Sri Lanka’s dodgy distillers build retail chains for tax-fraud arrack: DCSL

ECONOMYNEXT – Several licensed distillers in Sri Lanka have built distribution chains to sell tax-unpaid arrack by operating their own retail outlet networks, though they are prohibited from doing so under current law, the country’s largest legal alcohol maker has said.

Officers of Sri Lanka’s excise authorities have also bought so-called ‘FL4’ alcohol retail licenses to sell illegal alcohol, Chairman of Distilleries Corporation of Sri Lanka Chairman Harry Jayewardene told shareholders in the annual report.

The alcohol retail outlets are commonly known as ‘bars’ though they are ‘off-licenses’ where bottles have to be sold intact and consumption within the premises is not allowed.

Sri Lanka has about 1,000 such shops including in supermarkets, but six distilleries are controlling about 225 retail outlets Jayewardene said through their ‘kith and kin’ while authorities are not taking action.

"This is about 1/5th of the total licenses," he said. "It is disheartening to note that even some officers from the enforcement authority are operating FL4 licenses using other names to find a market for illegal products, and this is very well known to the Excise Department.

"The fact that these unscrupulous manufacturers are paying such staggering prices to obtain a license itself is a proof of the existence of such illegal trade and indicates how rampant corruption has spread like a deadly disease in the industry."

According to industry estimates a retail license is sold for up to 50 to 100 million rupees depending on the average sales of the area in question. A part of it may be paid up front, and the balance may come in part payments over several years.

The ‘sale price’ could be an SUV costing about 50 to 80 million rupees or some such asset and not traceable cash.

Bars may also be ‘leased’ for 10 years of more with about 30 million rupees being paid up front and the balance monthly. The ‘lease rent’ could be around 500,000 rupees a month or more depending on the sales of the outlet.

While distillers who pay taxes give around 50 to 60 rupees sales commission for a bottle, tax dodgers give 100 or 200 commission while selling around the same price as the market leader, by not paying the full taxes on some bottles, according to some sources.





However in the case of a wine store owned directly by a dodgy distiller about 1200 rupees margin can be made off a bottle by selling alcohol on which no taxes have been paid.

On a rule of thumb, assuming a wine store sells about 500 bottles of legal arrack a day (arrack sales peak at the end of the month and on holidays and is not regular) it would have revenues of about 900,000 rupees a month.

However if the store sold sold tax-unpaid arrack, revenues would be about 18 million rupees a month. If only a quarter of the alcohol was tax unpaid revenues would be 5.1 million rupees a month.

If just 10 percent of the arrack was tax unpaid, revenues would be 2.6 million rupees a month, making it easy to pay 500,000 or more rupees a month in ‘lease rent’ to the legal owner.

Jayewardene suggests adding more regulations to solve the problem, despite existing laws on the payment of taxes, not being enforced and the enforcers themselves engaging in dodgy practices with impunity.

"Although we have continuously requested the regulator to rescind the said condition from the excise notification whereby excise licenses could be transferred to another, our requests have fallen on deaf ears to date," Jayewardene said.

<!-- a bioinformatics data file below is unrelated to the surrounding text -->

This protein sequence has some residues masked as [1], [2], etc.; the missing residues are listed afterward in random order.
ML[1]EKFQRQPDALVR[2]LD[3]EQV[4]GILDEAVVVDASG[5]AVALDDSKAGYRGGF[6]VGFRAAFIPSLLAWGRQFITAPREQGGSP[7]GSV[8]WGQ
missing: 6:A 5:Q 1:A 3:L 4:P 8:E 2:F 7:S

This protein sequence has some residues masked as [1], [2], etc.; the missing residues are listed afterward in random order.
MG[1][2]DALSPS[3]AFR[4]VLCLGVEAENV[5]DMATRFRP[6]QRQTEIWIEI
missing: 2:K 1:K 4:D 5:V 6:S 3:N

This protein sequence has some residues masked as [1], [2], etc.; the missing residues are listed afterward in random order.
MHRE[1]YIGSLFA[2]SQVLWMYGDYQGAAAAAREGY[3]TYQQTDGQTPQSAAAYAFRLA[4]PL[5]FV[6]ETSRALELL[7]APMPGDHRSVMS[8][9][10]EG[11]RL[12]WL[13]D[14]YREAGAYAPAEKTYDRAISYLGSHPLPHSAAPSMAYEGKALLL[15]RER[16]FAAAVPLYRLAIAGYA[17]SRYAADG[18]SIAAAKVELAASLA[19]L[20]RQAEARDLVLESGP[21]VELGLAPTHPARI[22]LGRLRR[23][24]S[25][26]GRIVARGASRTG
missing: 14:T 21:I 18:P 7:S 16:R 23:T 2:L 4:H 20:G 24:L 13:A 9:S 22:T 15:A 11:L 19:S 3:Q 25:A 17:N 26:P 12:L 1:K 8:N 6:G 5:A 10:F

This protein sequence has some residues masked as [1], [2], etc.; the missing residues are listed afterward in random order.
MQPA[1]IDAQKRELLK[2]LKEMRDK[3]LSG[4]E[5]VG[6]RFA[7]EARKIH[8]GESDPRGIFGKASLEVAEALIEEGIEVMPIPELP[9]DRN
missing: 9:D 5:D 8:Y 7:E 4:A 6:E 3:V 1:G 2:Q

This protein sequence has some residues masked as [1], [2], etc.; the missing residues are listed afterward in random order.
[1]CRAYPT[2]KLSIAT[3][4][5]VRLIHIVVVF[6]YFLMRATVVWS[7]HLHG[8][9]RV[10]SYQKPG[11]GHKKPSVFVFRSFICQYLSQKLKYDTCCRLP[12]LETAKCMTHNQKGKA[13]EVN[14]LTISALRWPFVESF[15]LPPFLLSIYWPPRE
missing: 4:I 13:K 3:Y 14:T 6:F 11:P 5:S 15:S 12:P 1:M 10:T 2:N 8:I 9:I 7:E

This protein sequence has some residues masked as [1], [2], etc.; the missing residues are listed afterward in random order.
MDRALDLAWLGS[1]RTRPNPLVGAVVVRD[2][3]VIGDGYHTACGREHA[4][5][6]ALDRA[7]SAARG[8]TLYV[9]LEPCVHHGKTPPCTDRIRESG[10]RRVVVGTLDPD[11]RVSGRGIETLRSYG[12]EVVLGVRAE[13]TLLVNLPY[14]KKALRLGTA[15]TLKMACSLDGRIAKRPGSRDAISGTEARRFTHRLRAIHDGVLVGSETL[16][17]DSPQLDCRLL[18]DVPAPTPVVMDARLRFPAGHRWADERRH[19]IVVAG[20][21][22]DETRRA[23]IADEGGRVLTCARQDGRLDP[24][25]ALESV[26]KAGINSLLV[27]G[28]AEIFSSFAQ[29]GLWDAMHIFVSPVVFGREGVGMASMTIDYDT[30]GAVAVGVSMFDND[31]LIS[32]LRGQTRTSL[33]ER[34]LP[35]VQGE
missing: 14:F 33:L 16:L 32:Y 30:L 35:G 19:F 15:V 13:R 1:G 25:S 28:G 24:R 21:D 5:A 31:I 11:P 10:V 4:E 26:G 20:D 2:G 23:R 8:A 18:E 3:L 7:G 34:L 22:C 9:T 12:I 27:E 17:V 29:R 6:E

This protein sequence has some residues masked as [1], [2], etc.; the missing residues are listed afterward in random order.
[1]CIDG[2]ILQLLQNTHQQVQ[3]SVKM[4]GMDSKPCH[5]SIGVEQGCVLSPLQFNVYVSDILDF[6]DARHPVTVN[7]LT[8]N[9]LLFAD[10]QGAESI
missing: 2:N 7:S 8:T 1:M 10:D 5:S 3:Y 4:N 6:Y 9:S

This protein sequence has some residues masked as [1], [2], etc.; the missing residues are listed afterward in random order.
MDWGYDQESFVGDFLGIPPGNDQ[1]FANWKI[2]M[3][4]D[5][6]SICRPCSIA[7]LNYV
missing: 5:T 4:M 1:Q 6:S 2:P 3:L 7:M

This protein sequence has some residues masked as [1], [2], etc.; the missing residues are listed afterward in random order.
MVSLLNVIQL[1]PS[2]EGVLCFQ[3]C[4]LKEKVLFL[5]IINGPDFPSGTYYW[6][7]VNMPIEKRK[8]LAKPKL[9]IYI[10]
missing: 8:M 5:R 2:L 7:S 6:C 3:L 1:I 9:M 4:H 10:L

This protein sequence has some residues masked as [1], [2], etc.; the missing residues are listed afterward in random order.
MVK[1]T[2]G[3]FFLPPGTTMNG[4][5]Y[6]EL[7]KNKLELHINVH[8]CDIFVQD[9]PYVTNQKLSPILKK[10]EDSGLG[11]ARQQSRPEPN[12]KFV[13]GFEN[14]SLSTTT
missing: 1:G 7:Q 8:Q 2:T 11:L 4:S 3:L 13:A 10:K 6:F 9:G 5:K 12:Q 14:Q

"Very soon the balance licenses that are available also will be absorbed by the unscrupulous manufacturers to dispose their illegal products with ease."

Economic analysts if ‘leases’ are used to unofficially transfer licenses, stopping the sale of off-licenses will not work. Most problems in markets come from state regulations in the first place.

Rampant tax -avoidance for example comes because taxes are unreasonably high and the price of legal alcohol is unreasonably high.

If licenses are freely transferable, at least the legal owners are transparent and enforcement would be easier, analysts say. The earlier practice was a feudal style personal ownership which was passed down through inheritance, which has no place in a modern society.

There have been charges earlier that DCSL itself was blocking competitor’s products being on the shelves of wine stores by using their relationships with wine store owners which drove some players to try to control stores directly.

However defenders of DCSL say that it is not so, and the firm may have withheld products from some dealers because they found that illegal products were being sold or dodgy owners were using its brand as ‘bait’ and saying Distilleries products were not available on odd days to force customers to buy illegal products on which margins were higher.

Economic analysts say options for further de-regulating the market should be carefully studied.

Allowing manufacturers including DCSL also transparently own retail units through a subsidiary, or in a joint venture with major retail chains may be one option.

Enforcing existing tax laws, which is the core problem also has to be addressed, which may require a clean-up of the excise department, and sacking officers who own wine stores, which is a clear conflict of interest.

However the excessive rates of taxation may promote corruption of new recruits also.

Other options include making taxes more reasonable over time by or increasing taxes in the future.

Economic analysts say many illegal behaviours in society are triggered by state regulation.

Smuggling comes from excessively high import duties, black markets come from price controls and match fixing is worse in countries like India where gambling is illegal. (Colombo/Sept04/2018)

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